Introduction to Outdoor Lighting

Mar 26, 14 Introduction to Outdoor Lighting

As most of us are unlikely to be out in our yards enjoying a glass of cool, fresh lemonade in 50-degree weather, it is easy to forget about our outdoor lighting during the cooler months of the year. However, with the warmer weather just around the corner, it’s time to start thinking about how you will be illuminating your yard. Here are some basic considerations everyone should keep in mind for lighting their outdoor areas year-round.

Choosing Outdoor Lights

Outdoor/Wet Location Approved
Before selecting an outdoor bulb or light fixture, always make sure the product says it’s suitable for outdoor or wet locations (such as any item in our landscape section). If a product is suitable for outdoor locations, then it’s also suitable for wet locations, and vice versa. Unapproved products may become damaged or otherwise hazardous if sprinklers, pool water, rain, or other damp conditions come in contact with their electrical components. If you’re not sure, you can always try contacting the manufacturer to double check. Sometimes a product will say it’s ULETL, or CSA listed for these locations. These are all acronyms for safety organizations that verify products’ operating capabilities in certain locations, including indoor/outdoor, dry, damp, and wet places.

Line Voltage vs. Low Voltage
While perusing potential outdoor lights, you may have noticed many products are offered in either line voltage or low voltage options. But what exactly does this mean?

  • Intermatic Low Voltage Transformer

    Intermatic Low Voltage Transformer

    Line voltage lights run using the standard voltage that powers most appliances and bulbs in your home – usually 120 volts. This includes table lamps, ceiling fixtures, chandeliers, and more.

  • Low voltage lights require a transformer to bring down their voltage supply to 12 or 24 volts. Common low voltage bulbs include miniature bi-pin bulbs found in landscape lighting and MR16s found in indoor track lighting as well as outdoor fixtures. The primary advantage to using low voltage lights is that they are safer to use; a 12- or 24-volt shock won’t do half as much harm as a 120-volt shock. Also, if you’re buying a fixture that uses an MR16, you will have plenty of options for controlling your lights’ beam spread.

Common Outdoor Lights

Security/Motion Sensing Lights
RAB-STL200HSecurity lighting should be top priority as homes possess multiple points of entry for potential intruders. Of course, you should always keep your doors locked, but wouldn’t it be better to ward off unwanted visitors before they get too close for comfort? These 200-degree motion-activated security lights can provide great coverage for your front, back, or side lawn.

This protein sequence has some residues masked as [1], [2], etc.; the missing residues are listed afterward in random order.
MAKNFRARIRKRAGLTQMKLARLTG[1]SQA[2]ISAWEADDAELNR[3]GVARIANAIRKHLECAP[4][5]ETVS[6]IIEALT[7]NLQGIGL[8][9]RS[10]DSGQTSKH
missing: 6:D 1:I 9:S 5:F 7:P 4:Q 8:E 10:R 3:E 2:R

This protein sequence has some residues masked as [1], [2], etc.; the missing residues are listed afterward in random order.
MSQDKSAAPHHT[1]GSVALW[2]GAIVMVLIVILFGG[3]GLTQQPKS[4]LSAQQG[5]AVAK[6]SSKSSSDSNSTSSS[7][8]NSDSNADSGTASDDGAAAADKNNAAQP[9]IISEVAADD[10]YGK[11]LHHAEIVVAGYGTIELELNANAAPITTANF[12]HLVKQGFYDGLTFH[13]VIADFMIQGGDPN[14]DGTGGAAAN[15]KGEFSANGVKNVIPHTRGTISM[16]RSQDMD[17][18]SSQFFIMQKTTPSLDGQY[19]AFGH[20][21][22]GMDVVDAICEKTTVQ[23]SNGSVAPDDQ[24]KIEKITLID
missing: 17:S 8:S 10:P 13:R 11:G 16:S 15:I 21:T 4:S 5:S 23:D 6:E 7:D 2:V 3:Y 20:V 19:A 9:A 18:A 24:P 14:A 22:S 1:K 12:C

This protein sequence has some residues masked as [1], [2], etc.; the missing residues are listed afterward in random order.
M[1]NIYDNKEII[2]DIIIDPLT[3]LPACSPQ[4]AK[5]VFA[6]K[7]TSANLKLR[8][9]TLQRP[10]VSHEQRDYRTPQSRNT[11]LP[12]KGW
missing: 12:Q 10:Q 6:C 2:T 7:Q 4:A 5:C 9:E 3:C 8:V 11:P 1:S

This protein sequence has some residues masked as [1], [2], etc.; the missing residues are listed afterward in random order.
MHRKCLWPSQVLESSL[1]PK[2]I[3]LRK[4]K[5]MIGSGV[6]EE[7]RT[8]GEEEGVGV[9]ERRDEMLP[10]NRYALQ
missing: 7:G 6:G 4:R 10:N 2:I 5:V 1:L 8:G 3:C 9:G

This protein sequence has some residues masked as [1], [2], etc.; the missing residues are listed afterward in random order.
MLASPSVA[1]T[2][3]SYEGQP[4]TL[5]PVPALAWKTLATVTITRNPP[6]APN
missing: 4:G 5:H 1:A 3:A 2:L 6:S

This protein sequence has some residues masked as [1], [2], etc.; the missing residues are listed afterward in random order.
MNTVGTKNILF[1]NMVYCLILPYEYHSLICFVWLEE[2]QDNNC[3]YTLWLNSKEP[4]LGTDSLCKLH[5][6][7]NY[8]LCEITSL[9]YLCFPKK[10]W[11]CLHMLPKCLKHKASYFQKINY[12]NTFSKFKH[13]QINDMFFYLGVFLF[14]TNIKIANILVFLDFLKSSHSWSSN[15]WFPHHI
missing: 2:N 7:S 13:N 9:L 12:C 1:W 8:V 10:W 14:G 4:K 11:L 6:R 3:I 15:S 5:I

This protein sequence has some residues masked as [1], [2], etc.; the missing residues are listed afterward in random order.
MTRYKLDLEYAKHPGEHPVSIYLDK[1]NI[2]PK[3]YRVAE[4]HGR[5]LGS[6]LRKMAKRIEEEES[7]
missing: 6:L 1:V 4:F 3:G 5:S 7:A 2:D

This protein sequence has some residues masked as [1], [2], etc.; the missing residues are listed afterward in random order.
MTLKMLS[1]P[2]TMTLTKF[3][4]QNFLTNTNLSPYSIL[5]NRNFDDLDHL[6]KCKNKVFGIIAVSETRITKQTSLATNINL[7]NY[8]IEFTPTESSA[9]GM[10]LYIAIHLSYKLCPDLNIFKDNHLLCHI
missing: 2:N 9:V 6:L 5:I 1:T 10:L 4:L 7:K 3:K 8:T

Path Lights
AP-112B-LED-T3-4Many homes have pathways or sidewalks leading up to the front entrance or around their backyard. Whether you’re using them to welcome guests to your home or guide them through your yard, low-to-the-ground path lights will create a warm, inviting ambiance in either location. We offer options in many colors and shades to match whatever theme or color scheme you may have.

Step Lights
TROY-RD1115BNAZSteps are easily the most accident-prone areas in the front or backyard, especially since their presence can come as a surprise in the dark. But with proper illumination, you can greatly reduce this hazard. Step lights will illuminate each step in a stairwell or elevated path, drawing guests’ eyes to the floor and ensuring that these spaces remain accident-free.

 

Can you think of any outdoor lighting essentials we missed? Have any questions? Leave us a comment or drop us a line on FacebookTwitterGoogle Plus, LinkedIn, or Pinterest!

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Lighting Tips for Outdoor Weddings

Mar 12, 14 Lighting Tips for Outdoor Weddings

With Spring Break well underway, the spring-time wedding season is quickly approaching. If you’re one of the lucky couples tying the knot in the upcoming months, you may have already been planning to take advantage of the temperate weather conditions and fresh-bloomed flowers to set the stage for a gorgeous, outdoor wedding. But with all the details that go into making your big day special, one thing you probably haven’t considered is how to take advantage of your lighting. Although there are many ways to make your outdoor wedding shine, below are some of our ideas on how to highlight key areas of your ceremony.

Lighting the Aisle: Lanterns

lanternsweddingLanterns with candles are a popular choice to line the path to matrimony. However, we recommend using these beautiful LED lanterns instead to reduce the risk of a fire hazard. These battery-operated LED lanterns will be reusable for years, and they will also be easier to use and maintain throughout the ceremony since you won’t have to deal with the mess of wax candles.  Lanterns would also look great from above – if you have trees in your location, consider hanging them from there.

Lighting the Altar: Icicle Light Strings

lightaltarMany outdoor weddings have an archway or some other sort of covering above the altar, with gazebos being the tried-and-true choice. Hanging beautiful icicle light strings around the roof of an outdoor archway or gazebo will set the perfect romantic mood, enveloping you and your future spouse in a dim, enchanting glow as you say your vows and seal the deal. To really amp up this effect, go with icicle light curtains, where each icicle hangs as low as the ground.

Lighting the Guests: Tree Lights or Commercial Light Stringers

tree lightsTo maximize lighting for your ceremony, why not use nature to your advantage and simply cloak nearby trees with tree wrap lights? A forest of tiny, sparkling lights will certainly give your wedding a magical and memorable atmosphere. Regular Christmas lights will do the trick just as well, though they aren’t guaranteed to be spaced as closely or evenly. Or, if trees are not abundant at your location, another option would be to hang commercial light stringers between tall light posts instead. Available in varying string lengths, these evenly spaced, larger bulbs will create a stunning canopy of light and cover more area than other light strings.

Lighting the Tables: Christmas Lights in Mason Jars